Flaxseed contains lignans, which are some of the best phytonutrients for supporting estrogen metabolism. Not only that, but flaxseed is a rich source of potassium, magnesium, and calcium.

Start with 1 teaspoon a day and then increase to 1-2 tablespoons a day. Because it is a fiber, it can increase gas and bloating, which is why it’s best to start small. Also, be sure to increase your intake of water when consuming more fiber.

A Word About Soy

I was never a big soy fan and when a doctor once told me to eat more soy to reduce the pain of menstruation, I told myself she didn’t know what she was talking about. Soy is one of those controversial nutrition topics that health professionals often argue over.

Soy has been shown to be helpful for menopausal symptoms as it contains high amounts of phytoestrogens. There is, however, an important caveat to soy – most of it is genetically modified and a lot of soy products are highly processed. In addition, soy can be difficult for the body to break down and utilize, so if your gut is not in good shape, you won’t be able to reap the benefits.

That being said, there are forms of soy that are less processed and even fermented to aid in digestion, such as tempeh and miso paste. These fermented forms of soy make the phytoestrogens more available and absorbable.

Just don’t go overboard on the soy – it has been shown to negatively impact thyroid function. Everything in moderation!

Herbal Phytoestrogens

There are plenty of herbal estrogens if you’re not a beans and soy kinda gal. For women experiencing menopausal symptoms, relief might be found in the following herbs:

Black cohosh – may help reduce hot flashes, night sweats, and anxiety

Chaste tree berry (aka Vitex) – may help shift the ratio of estrogen to progesterone in progesterone’s favor

Dong quai – a uterine tonic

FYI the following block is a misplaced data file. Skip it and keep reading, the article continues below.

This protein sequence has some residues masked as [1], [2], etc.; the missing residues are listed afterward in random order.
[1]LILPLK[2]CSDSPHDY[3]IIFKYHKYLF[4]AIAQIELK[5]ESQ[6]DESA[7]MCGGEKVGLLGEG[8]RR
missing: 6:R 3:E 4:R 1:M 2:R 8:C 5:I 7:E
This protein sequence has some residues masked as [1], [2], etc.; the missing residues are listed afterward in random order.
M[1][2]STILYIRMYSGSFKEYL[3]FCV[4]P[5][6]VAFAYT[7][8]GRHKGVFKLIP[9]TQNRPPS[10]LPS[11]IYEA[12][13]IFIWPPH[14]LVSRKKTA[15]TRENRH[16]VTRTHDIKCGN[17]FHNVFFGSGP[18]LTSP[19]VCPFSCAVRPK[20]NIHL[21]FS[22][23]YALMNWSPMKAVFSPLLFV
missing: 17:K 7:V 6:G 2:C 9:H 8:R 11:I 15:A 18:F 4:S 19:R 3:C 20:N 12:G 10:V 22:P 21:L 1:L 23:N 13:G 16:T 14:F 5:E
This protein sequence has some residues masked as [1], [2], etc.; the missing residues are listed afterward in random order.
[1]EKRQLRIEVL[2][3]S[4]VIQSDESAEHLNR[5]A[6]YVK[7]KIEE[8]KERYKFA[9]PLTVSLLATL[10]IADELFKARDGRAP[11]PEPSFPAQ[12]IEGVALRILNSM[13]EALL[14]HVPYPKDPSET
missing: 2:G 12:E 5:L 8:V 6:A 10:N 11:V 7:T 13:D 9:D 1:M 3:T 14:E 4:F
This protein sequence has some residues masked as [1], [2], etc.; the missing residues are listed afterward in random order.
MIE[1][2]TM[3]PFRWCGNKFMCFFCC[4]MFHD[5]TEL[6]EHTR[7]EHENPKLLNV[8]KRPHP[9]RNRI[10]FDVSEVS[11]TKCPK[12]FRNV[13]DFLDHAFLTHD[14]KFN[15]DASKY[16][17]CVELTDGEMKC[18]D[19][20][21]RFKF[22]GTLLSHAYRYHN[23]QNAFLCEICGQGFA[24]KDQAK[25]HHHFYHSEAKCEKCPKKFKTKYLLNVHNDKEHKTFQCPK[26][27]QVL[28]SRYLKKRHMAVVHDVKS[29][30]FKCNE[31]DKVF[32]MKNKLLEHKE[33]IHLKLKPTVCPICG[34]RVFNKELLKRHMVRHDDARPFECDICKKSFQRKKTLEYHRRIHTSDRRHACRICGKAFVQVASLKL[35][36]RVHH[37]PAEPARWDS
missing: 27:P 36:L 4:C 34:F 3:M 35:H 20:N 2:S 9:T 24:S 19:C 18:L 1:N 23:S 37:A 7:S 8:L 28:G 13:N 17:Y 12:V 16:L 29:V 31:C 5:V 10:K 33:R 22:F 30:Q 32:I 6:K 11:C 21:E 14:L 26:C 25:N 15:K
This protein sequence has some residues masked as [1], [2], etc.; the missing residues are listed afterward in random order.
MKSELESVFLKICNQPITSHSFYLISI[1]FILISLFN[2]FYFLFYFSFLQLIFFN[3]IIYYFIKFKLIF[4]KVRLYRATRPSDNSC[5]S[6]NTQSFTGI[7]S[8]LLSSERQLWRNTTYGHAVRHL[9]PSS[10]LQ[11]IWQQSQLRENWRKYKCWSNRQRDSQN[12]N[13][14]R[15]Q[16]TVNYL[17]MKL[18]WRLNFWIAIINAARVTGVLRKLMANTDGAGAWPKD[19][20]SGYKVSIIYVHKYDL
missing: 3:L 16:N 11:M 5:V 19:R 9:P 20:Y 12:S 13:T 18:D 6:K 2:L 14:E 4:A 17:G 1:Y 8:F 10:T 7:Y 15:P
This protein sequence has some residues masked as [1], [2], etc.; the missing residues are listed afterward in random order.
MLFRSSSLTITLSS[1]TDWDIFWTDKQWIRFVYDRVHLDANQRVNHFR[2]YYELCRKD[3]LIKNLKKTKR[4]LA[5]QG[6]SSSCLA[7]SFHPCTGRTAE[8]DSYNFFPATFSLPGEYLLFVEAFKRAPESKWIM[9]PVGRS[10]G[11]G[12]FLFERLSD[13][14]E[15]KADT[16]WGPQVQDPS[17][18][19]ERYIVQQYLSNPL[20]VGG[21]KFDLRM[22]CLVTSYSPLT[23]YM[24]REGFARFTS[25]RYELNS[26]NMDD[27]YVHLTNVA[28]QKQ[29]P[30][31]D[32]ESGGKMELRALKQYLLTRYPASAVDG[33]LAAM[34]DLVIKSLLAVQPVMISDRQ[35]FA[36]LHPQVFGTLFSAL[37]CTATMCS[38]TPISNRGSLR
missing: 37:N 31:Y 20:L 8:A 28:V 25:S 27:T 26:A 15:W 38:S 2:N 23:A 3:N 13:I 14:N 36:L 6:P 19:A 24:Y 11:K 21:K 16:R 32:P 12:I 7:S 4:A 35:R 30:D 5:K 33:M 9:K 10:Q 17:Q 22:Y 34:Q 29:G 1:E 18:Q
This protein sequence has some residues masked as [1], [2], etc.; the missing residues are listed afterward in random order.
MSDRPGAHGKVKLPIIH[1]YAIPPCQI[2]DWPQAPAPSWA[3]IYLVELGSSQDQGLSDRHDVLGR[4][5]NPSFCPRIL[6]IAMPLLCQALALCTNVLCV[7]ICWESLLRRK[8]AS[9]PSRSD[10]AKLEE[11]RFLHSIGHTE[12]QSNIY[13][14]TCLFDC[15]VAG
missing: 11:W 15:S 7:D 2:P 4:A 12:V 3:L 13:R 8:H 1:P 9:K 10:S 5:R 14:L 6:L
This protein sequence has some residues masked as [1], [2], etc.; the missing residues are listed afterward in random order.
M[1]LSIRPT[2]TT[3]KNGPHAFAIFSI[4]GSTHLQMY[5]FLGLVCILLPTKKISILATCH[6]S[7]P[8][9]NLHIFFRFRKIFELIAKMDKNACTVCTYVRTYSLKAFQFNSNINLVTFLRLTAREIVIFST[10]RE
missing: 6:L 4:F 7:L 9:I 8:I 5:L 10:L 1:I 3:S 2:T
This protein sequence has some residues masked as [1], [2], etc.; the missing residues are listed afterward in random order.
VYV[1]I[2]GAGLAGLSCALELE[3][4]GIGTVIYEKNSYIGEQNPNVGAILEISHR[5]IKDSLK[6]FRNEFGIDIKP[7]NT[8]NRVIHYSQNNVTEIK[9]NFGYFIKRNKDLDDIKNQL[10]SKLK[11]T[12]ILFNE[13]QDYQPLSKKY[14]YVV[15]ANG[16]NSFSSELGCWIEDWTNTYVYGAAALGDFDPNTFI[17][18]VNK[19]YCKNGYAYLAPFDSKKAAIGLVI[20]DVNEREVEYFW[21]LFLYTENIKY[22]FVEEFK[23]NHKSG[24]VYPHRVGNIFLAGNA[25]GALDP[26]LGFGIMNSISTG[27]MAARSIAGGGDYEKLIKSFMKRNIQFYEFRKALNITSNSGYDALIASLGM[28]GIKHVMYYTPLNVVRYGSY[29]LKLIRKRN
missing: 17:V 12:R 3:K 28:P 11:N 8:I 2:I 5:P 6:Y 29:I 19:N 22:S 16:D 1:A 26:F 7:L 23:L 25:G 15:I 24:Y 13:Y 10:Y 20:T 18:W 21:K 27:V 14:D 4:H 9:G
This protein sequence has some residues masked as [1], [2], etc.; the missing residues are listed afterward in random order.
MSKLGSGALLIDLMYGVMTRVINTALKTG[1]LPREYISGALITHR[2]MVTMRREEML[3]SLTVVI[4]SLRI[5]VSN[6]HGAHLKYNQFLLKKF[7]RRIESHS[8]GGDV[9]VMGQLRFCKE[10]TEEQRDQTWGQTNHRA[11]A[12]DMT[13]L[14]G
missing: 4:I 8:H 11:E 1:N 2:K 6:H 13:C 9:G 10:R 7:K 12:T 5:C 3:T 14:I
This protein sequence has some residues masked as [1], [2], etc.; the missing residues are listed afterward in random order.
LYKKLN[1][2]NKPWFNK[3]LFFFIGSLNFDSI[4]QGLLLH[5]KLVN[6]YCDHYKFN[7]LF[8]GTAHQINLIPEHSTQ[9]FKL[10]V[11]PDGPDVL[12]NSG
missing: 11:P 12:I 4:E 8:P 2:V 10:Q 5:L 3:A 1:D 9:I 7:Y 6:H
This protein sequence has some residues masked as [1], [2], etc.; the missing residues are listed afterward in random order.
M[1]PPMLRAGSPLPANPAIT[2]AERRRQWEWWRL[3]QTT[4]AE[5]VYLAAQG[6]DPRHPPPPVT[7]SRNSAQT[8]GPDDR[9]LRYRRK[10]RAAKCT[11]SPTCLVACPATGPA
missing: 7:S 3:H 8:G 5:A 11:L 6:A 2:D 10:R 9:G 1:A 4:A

Licorice – can support healthy cortisol levels to support adrenal health

Red Clover – may help reduce hot flashes

A tea made from a blend of these herbs could be beneficial in supporting hormonal balance and even helping to reduce the symptoms of hot flashes. I would also add in sage as sage tea can help alleviate symptoms of menopause.

The Bottom Line

As always, don’t leave it all up to your doctor to dictate your health. Do you research, ask for alternatives, and know that you have options. If you’re not sure if conventional hormonal treatment is for you, try some natural remedies first. Just know that it does take time for natural remedies to do their thing, so have patience and keep at it!

A whole foods diet with a variety of foods will help to regulate hormonal imbalances. Be sure to incorporate lots of phytonutrients and herbal teas to help you get those hormones in check.

If you’re local and you need some help finding natural medicine practitioners, reach out to me and I’ll hook you up!

Showing 2 comments
  • Chelsea
    Reply

    Thanks for the informative post, Katie! I love what you said about soy, since it gets such a bad rep!

    • Katie Dwaileebe
      Reply

      Thanks for your comment, Chelsea! There are so many controversies in the field of nutrition, soy being one of them!